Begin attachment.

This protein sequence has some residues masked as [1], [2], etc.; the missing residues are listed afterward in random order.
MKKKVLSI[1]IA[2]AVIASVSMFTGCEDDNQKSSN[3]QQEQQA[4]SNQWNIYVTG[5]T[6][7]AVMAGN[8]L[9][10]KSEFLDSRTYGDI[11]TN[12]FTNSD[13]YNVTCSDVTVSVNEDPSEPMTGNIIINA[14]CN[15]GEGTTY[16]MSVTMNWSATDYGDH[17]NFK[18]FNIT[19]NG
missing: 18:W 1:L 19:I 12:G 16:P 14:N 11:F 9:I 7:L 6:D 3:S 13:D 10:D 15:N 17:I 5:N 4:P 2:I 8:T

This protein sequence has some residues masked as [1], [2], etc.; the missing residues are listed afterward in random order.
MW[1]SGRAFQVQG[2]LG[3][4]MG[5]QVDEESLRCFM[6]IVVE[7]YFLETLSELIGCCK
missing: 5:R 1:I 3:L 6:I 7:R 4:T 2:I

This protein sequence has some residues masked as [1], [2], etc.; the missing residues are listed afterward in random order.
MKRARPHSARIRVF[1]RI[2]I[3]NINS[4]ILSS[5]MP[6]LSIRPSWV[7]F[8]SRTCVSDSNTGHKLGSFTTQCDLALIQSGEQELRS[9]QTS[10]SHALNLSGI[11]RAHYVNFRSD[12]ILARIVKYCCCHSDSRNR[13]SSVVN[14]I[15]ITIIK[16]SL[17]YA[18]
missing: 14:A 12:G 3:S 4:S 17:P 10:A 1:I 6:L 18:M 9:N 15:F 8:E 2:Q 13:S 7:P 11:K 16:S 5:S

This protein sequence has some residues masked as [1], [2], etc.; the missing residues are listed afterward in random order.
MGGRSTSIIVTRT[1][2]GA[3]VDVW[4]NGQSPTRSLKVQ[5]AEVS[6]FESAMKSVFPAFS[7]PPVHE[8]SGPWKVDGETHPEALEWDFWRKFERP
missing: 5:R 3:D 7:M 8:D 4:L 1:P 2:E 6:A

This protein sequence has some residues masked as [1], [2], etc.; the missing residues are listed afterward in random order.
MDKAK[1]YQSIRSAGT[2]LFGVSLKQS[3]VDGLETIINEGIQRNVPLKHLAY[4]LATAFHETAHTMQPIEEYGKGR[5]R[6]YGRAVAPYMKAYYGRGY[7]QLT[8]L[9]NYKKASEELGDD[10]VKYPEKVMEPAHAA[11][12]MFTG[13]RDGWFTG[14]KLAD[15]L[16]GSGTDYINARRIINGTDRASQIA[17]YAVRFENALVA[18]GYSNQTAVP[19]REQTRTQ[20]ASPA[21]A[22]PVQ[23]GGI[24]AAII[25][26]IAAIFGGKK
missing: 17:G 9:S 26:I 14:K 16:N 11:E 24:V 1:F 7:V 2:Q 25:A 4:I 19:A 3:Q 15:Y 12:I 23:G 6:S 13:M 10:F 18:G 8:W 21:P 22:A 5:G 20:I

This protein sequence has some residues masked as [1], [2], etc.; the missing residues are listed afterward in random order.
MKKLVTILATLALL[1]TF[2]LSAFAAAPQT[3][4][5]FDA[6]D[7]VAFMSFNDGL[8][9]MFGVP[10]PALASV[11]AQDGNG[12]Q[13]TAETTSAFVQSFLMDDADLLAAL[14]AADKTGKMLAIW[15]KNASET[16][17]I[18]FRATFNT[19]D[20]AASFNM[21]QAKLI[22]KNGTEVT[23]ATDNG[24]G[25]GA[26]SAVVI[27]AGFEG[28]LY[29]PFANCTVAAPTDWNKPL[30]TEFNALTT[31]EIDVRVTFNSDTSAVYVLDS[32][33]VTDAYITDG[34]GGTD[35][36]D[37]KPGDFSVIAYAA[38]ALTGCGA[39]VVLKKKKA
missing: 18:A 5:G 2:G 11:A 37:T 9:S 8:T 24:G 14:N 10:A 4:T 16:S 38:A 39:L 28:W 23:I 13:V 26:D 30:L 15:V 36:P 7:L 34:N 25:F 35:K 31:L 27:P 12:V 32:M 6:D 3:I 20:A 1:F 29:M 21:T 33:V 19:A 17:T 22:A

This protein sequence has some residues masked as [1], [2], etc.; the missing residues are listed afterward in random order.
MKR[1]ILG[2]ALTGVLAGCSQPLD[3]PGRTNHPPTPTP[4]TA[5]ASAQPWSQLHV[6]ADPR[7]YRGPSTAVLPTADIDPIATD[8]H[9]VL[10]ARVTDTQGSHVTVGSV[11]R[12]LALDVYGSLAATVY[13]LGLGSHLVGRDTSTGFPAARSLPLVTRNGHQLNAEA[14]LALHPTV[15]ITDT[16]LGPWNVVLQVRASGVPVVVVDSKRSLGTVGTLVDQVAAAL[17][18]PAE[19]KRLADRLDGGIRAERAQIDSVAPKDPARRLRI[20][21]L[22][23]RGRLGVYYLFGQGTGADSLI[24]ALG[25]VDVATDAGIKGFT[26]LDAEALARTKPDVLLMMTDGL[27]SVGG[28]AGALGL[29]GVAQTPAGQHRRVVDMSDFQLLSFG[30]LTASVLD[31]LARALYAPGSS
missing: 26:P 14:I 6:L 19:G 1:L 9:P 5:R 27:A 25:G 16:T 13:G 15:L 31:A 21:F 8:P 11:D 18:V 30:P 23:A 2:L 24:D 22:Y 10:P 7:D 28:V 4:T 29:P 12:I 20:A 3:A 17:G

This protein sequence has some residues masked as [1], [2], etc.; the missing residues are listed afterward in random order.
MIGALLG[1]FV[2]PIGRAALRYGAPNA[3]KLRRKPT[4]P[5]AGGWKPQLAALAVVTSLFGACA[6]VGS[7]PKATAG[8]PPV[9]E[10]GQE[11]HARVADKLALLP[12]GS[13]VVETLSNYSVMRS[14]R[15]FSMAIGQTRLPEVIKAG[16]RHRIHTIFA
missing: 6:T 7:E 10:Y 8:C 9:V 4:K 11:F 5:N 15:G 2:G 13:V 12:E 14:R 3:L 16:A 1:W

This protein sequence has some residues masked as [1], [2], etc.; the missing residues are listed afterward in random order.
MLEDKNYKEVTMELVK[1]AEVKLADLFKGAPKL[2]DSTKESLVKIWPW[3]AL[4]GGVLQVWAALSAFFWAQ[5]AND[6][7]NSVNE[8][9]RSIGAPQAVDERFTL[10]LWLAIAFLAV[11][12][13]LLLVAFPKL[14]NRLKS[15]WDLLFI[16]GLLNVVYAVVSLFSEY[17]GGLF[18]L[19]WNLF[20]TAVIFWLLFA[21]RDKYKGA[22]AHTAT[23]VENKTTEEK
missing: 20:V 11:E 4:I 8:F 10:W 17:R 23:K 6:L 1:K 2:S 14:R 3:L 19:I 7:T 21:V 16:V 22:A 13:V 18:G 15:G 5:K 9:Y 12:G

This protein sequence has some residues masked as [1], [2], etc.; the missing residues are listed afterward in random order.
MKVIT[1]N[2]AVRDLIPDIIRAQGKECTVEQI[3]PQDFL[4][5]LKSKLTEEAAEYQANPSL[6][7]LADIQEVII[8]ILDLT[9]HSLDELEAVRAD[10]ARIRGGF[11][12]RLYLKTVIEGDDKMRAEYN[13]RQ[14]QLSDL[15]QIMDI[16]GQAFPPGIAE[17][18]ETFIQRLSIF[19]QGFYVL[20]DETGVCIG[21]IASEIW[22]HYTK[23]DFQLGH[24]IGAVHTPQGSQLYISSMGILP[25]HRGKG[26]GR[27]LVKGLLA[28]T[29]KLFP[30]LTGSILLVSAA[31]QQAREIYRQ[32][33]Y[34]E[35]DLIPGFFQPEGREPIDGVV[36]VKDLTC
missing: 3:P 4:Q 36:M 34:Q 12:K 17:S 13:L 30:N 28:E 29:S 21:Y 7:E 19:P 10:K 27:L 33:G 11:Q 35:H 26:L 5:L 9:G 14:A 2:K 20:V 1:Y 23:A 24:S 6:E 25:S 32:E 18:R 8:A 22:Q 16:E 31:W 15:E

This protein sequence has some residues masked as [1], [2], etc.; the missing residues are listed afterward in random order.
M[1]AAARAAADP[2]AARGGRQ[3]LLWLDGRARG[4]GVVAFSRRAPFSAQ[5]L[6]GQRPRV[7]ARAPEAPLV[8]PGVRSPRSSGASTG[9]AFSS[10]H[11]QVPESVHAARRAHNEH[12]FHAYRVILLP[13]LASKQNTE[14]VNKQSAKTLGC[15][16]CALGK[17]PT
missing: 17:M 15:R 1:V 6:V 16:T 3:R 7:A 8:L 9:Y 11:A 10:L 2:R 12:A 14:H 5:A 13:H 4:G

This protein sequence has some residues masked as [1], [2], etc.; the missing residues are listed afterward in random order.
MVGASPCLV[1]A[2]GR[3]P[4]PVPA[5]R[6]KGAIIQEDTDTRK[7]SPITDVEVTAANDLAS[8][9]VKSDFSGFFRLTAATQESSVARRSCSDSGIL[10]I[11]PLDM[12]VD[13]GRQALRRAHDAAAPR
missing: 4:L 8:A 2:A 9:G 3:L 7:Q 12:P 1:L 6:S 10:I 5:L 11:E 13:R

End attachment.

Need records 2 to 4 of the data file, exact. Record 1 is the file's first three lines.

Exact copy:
This protein sequence has some residues masked as [1], [2], etc.; the missing residues are listed afterward in random order.
MW[1]SGRAFQVQG[2]LG[3][4]MG[5]QVDEESLRCFM[6]IVVE[7]YFLETLSELIGCCK
missing: 5:R 1:I 3:L 6:I 7:R 4:T 2:I

This protein sequence has some residues masked as [1], [2], etc.; the missing residues are listed afterward in random order.
MKRARPHSARIRVF[1]RI[2]I[3]NINS[4]ILSS[5]MP[6]LSIRPSWV[7]F[8]SRTCVSDSNTGHKLGSFTTQCDLALIQSGEQELRS[9]QTS[10]SHALNLSGI[11]RAHYVNFRSD[12]ILARIVKYCCCHSDSRNR[13]SSVVN[14]I[15]ITIIK[16]SL[17]YA[18]
missing: 14:A 12:G 3:S 4:S 17:P 10:A 1:I 6:L 18:M 9:N 15:F 8:E 2:Q 13:S 7:P 11:K 16:S 5:S

This protein sequence has some residues masked as [1], [2], etc.; the missing residues are listed afterward in random order.
MGGRSTSIIVTRT[1][2]GA[3]VDVW[4]NGQSPTRSLKVQ[5]AEVS[6]FESAMKSVFPAFS[7]PPVHE[8]SGPWKVDGETHPEALEWDFWRKFERP
missing: 5:R 3:D 7:M 8:D 4:L 1:P 2:E 6:A